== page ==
In marketing, and especially content, we are often working within a team or group located in the same physical space and being involved with ‘in real life’ meetings all the time. That was until a global pandemic made video calls with noisy toddlers and meowy cats the new normal.
But this time can also be an opportunity to re-make the way we work together as remote teams in a productive and meaningful way. Stephanie King, former director of global content marketing at American Express, has been working and running remote content teams for almost a decade. Her hard-won lessons are instructive for anyone looking to sharpen up their team’s productivity, no matter where everyone is located.
#1 – Strategy is a must-have for successful remote content teams…
All content marketers can tell you a lack of a clear strategy impacts your success. Research from the Content Marketing Institute highlights this link; 65% of the most successful content programs work to a documented strategy, compared with only 14% of the least successful.
As one of the global content leaders for American Express, Stephanie validates the important role strategy plays in keeping high-performing remote teams focused on the audience. “It’s important to get to a place where you have that guiding framework,” she says. “We boiled it down to identifying five key audience needs that essentially formed the backbone of our editorial content strategy.”
#2 – … but not all teams need the same strategy
While a strategy is important to prioritise your content efforts, it’s not mission critical to have the one strategy for the whole organisation. Some businesses need that more than others, but, Stephanie says, it depends on “the strategic role that content plays within that organisation.”
She notes that at American Express the strategies were designed globally for each business unit to ensure uniform global coverage of key audiences without creating impractical rules that parts of the business couldn’t or didn’t need to comply with. “We did not have one single global plan or program,” says Stephanie. “We were working towards a single global content strategy within our business unit… a central view that we would run across all our priority regions and markets.”
#3 – Bake flexibility into your approach
While the need to stick to the right kind of a strategy is clear, Stephanie also believes a degree of flexibility in your approach improves your remote team’s odds of success. Your approach or strategy should be prepared to “have enough flex in it so that you are not chopping and changing quarter on quarter, year on year,” she says.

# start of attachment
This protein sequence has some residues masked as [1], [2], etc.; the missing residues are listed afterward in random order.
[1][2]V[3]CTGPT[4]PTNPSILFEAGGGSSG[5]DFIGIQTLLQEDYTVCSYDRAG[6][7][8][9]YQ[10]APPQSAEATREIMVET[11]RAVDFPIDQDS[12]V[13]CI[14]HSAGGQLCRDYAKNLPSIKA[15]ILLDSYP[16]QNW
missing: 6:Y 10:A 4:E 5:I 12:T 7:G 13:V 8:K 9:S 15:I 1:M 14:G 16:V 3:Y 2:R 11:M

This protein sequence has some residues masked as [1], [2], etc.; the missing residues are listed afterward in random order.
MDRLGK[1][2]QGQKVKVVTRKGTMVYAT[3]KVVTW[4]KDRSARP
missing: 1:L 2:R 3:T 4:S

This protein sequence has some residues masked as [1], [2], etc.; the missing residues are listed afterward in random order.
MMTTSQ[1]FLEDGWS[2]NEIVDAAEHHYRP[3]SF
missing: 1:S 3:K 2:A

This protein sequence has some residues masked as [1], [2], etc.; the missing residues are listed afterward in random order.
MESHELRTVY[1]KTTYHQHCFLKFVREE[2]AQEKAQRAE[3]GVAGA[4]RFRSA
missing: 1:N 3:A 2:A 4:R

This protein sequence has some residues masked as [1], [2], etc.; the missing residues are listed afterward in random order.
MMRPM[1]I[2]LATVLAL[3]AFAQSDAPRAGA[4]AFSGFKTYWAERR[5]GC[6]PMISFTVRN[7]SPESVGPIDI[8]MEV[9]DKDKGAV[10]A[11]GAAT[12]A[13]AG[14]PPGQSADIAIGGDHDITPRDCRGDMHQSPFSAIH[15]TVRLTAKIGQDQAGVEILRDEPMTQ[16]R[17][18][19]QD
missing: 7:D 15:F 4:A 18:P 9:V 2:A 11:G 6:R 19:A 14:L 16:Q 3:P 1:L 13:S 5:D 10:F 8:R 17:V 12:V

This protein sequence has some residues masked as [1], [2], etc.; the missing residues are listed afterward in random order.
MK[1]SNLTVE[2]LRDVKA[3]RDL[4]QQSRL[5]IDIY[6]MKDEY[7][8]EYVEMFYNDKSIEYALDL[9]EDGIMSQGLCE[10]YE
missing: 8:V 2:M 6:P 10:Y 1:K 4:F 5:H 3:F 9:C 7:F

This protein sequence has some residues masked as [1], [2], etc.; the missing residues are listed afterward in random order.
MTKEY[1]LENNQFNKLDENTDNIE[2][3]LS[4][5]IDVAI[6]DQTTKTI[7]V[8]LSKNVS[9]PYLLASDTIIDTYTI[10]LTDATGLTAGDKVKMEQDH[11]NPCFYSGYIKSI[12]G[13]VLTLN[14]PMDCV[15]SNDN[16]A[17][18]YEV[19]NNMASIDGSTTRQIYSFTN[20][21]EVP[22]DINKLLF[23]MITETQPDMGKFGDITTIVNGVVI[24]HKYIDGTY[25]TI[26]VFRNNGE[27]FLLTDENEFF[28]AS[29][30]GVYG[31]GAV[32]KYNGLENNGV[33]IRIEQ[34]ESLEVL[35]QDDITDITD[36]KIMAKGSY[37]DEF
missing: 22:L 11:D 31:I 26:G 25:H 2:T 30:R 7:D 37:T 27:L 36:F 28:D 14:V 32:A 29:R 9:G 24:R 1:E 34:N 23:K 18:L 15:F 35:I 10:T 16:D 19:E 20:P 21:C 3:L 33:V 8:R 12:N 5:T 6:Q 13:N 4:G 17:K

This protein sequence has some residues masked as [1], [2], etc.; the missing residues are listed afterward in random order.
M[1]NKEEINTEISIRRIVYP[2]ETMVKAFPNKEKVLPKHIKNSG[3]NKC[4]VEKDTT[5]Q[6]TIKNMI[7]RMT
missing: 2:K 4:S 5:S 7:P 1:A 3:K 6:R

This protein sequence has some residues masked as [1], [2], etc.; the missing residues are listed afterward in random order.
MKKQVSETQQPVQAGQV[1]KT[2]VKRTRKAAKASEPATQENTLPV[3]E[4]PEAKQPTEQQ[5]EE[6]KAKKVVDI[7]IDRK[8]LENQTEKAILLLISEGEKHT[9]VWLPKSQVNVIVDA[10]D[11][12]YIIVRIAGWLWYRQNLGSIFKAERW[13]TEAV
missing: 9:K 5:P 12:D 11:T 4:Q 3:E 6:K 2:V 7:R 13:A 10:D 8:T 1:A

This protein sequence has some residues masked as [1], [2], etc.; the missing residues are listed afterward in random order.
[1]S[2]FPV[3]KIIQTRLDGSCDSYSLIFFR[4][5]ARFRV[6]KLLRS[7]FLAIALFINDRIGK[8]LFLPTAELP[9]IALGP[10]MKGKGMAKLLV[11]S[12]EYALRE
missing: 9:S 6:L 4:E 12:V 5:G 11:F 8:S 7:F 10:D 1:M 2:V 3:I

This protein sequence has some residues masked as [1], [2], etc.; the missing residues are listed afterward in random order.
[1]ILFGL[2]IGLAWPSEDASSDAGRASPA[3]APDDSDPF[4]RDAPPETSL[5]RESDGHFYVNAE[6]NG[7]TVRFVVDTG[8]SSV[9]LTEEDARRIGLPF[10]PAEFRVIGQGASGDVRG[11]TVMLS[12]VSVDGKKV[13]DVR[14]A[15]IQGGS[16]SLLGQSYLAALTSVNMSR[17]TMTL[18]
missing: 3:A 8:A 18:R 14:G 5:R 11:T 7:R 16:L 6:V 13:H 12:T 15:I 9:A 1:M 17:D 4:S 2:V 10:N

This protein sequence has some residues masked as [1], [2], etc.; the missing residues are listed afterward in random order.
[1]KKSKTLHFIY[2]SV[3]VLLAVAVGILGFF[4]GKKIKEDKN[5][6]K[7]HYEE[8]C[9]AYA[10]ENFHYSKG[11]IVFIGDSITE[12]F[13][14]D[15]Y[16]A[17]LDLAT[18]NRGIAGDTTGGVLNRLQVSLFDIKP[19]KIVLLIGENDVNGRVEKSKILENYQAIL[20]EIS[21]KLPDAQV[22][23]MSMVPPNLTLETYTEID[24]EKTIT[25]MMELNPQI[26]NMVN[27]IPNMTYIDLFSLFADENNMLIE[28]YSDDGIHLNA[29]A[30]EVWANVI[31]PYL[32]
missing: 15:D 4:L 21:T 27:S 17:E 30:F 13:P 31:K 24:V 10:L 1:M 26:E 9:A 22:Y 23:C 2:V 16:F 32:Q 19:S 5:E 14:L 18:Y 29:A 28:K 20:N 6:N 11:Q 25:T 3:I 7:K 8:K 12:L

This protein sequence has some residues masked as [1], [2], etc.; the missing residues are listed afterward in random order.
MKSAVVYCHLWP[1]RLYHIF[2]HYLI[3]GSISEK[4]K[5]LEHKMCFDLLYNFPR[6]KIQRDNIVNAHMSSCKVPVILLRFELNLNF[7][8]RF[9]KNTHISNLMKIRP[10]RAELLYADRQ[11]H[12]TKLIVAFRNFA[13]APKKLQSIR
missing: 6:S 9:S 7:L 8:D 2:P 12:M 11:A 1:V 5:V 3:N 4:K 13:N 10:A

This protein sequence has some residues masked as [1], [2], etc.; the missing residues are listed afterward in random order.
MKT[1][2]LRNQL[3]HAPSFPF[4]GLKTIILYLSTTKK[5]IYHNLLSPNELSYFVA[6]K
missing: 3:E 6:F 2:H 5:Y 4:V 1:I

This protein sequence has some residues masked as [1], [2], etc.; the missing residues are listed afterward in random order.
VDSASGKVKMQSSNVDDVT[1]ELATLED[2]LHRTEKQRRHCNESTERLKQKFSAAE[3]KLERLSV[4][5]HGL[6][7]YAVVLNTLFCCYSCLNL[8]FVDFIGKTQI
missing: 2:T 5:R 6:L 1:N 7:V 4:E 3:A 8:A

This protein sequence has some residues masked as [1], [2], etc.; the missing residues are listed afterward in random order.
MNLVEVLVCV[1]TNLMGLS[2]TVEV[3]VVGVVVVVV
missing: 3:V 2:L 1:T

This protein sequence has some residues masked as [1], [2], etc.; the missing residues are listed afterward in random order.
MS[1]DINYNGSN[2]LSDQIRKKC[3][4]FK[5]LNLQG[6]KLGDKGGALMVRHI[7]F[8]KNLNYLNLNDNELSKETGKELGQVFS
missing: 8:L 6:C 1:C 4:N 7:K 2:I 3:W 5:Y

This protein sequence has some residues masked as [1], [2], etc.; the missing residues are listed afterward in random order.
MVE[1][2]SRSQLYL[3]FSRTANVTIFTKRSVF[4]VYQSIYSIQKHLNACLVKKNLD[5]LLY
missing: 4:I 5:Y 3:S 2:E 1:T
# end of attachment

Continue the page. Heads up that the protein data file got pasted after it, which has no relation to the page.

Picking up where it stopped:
Flexibility and consistency might seem like competing priorities, but Stephanie recounts how being prepared for flexibility at American Express was a big reason why content came to be seen as an integral part of the business’ operations. “What I have seen over the years [is that] you have to be very clear, very conscious, of sort of being that strategic partner as opposed to being a kind of servicing arm for the organisation,” she says.
#4 – Simplify the tech your remote team uses
With only 16% of organisations having the right tech in place to manage their content programs (according to a 2019 study from the Content Marketing Institute), Stephanie is unequivocal about the need for a deliberate, simplified approach to tech.
In her experience, it has played a significant role in the success of the remote content teams she’s worked in saying, “technology was an absolute game changer for us at American Express and specifically for the content team.”
Many remote content teams have spent the first half of 2020 cobbling together tech without a clear plan for how to scale and sustain that approach. Stephanie’s experience with “a lot of different processes, a lot of email, a lot of spreadsheets” has allowed her to understand that without a more holistic approach to choosing and using technology, it’s very hard to grow or maintain any kind of success within remote content teams.
#5 – Make the first move to collaborate with other teams
Content is often described as the common thread that runs through many of an organisation’s marketing, communications and customer initiatives. If you’re part of a remote content team, it’s even more important to understand this principle and reach out to those other teams to ensure success and a productive working relationship.
Along with the rest of the global content team at American Express, Stephanie would spend much of her time talking to and partnering with other teams to make sure content was meeting the needs of the business at large. She says this is one of the pivotal roles and most gratifying parts of working in a remote content team, adding that “this kind of collaboration, being that advocate or having the responsibility of cohesion across everything [to do with content], makes it a quite unique and fascinating space to operate in.”
This article was developed from the advice and insights Stephanie shared during a webinar in July 2020, hosted by Storyation and NewsCred. To view the webinar, send us an email and we’ll share a copy with you.
Originally published on Aug 5, 2020 4:04 PM, updated Aug 6, 2020